The Long Madness

(Warning: contains talk about suicide)

During the last years of the Long War, the world started changing. Most people didn’t notice it at first but if you asked the old ladies sitting on their porches, they would tell you that the days seemed shorter, the nights colder and the shadows longer. Woodsmen and farmers would also tell of animals behaving increasingly strangely.

People would talk about how they rarely had regular dreams anymore, instead, their nights were filled with horrible nightmares. Even children would sneak into the beds of their parents every night, and for once, the grown-ups knew exactly how they felt. Farmers struggled to get anything to grow, and some of the things that did, tasted horribly, as if they had sprouted from the soul already rotted.

There was a shadow creeping over the land, but the people were so busy with their fighting that anyone barely noticed. The despair that seemed to flourish was just thought to be an effect of the war going on, it affected everyone after all. But when the creeping darkness took on a more visceral physical form, people did notice.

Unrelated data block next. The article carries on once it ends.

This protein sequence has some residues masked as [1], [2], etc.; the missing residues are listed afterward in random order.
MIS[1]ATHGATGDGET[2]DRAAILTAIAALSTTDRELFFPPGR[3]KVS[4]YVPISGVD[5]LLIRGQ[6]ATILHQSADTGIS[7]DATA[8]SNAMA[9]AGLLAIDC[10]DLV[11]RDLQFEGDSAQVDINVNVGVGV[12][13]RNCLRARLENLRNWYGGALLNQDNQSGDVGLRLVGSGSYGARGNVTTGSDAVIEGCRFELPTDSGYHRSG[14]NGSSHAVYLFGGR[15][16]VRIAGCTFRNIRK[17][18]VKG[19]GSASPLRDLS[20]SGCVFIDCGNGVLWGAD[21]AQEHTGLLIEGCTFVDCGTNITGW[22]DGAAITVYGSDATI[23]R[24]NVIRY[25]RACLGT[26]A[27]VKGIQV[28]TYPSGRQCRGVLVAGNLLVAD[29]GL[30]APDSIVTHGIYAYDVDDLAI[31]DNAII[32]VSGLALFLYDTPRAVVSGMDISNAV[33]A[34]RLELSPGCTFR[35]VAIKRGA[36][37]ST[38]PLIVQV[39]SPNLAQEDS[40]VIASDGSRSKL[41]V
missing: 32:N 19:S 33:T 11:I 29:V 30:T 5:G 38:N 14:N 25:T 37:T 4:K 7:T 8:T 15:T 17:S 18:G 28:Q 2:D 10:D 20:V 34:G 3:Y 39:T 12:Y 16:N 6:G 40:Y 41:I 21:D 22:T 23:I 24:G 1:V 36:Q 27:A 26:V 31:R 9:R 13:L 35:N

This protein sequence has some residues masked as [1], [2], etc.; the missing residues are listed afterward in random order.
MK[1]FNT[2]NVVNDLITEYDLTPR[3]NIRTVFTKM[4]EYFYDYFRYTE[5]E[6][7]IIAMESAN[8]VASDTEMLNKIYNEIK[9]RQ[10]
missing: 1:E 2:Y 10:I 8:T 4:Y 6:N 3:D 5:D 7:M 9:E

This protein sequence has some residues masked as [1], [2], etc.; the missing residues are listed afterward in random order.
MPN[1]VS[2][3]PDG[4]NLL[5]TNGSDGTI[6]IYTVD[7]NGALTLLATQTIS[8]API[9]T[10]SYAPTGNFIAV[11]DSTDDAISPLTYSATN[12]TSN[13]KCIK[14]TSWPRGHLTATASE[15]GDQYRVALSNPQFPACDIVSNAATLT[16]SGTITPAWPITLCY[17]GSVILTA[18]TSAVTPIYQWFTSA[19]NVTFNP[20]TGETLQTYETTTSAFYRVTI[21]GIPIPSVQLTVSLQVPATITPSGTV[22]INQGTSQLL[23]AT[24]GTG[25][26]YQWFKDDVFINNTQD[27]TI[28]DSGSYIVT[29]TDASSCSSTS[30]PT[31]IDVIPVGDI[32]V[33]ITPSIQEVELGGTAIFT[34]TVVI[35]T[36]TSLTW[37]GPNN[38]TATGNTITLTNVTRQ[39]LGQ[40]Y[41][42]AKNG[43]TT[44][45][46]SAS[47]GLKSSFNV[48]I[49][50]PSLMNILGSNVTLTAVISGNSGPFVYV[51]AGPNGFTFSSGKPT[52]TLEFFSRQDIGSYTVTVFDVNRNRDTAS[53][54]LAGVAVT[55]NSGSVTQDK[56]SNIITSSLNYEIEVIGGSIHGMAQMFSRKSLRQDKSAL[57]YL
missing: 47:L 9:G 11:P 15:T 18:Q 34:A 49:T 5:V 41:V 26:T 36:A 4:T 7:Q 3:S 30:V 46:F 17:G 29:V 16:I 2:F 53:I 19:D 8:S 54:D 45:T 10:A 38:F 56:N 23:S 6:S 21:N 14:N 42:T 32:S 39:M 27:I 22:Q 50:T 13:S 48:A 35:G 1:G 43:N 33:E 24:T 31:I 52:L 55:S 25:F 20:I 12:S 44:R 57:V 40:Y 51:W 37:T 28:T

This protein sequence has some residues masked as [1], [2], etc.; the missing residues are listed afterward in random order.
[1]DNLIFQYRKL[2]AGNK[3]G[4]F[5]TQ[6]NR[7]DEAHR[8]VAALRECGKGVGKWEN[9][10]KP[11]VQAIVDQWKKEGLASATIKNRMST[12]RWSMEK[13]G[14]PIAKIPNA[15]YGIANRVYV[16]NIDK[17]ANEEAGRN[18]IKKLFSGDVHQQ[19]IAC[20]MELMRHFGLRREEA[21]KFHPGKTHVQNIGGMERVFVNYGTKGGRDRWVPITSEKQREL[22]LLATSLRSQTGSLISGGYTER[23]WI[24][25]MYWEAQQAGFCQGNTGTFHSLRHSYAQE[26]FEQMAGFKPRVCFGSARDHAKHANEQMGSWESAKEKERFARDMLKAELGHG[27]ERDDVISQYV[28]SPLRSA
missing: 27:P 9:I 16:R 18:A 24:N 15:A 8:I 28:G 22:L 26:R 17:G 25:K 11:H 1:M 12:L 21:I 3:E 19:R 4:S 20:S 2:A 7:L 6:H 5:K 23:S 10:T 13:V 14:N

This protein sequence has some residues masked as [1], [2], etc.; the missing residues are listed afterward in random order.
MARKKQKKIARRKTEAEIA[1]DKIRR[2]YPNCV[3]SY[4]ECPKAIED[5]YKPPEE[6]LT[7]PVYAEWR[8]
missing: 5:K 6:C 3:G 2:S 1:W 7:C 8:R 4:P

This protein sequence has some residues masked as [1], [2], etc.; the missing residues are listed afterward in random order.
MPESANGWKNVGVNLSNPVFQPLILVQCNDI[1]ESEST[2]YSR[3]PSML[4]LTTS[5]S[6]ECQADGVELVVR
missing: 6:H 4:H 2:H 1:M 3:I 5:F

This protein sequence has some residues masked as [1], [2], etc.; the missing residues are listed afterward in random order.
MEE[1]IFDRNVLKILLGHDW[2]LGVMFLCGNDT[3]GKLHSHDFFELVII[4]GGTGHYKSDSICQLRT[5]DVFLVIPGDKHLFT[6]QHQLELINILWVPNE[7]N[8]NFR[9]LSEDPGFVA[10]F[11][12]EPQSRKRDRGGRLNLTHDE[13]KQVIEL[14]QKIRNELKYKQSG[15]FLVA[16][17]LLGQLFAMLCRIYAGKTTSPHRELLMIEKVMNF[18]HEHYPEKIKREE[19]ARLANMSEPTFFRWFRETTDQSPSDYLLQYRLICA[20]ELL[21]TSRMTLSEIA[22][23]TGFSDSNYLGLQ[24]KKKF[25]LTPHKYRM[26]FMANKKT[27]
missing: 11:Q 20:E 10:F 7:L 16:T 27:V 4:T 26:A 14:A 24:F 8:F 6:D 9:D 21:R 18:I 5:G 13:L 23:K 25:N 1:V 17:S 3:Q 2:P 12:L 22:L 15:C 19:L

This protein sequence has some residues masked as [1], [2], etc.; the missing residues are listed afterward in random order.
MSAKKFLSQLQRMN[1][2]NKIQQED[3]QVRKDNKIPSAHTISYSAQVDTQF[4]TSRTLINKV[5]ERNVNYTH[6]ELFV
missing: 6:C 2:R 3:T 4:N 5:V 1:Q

It began when more and more people spoke of seeing and hearing things that weren’t there, their heads being full of despicable thoughts they never thought their mind was even capable of producing. And it was spreading, from city to city and town to town, more and more people were being afflicted.

And then came the suicides, in never before seen numbers and of increasingly horrible character. A whole entire village suddenly hung themselves in one night, people threw themselves from bridges and castle walls and some took a pistol to the head, to get rid of the evil thoughts in their heads.

Then came the violence. Horrific attacks and murders of a seemingly random nature erupted, armies were called back home to try and bring back order and the war was soon all but forgotten.

Lastly, came the corruption of the flesh, children born horribly and unnaturally disfigured in ever increasing numbers, and even grown men and women would turn into indescribably deformed creatures.

The loss of life was immense, far more than any war could have ever achieved. Towns and even cities were sealed off and quarantined and the few people that remained barricaded themselves in towns. But even those that didn’t lose their lives, lost loved ones and they themselves were anything but unharmed; the events leaving mental scars that could never be healed.

And so the people settled in, trying to adjust to their new reality, a reality where monsters existed outside of stories and fairytales, a reality where humanity was on the cusp of extinction and only the most desperate would dare to travel outside of the walled settlements to scavenge the abandoned villages.

The time of The Long Madness had begun.


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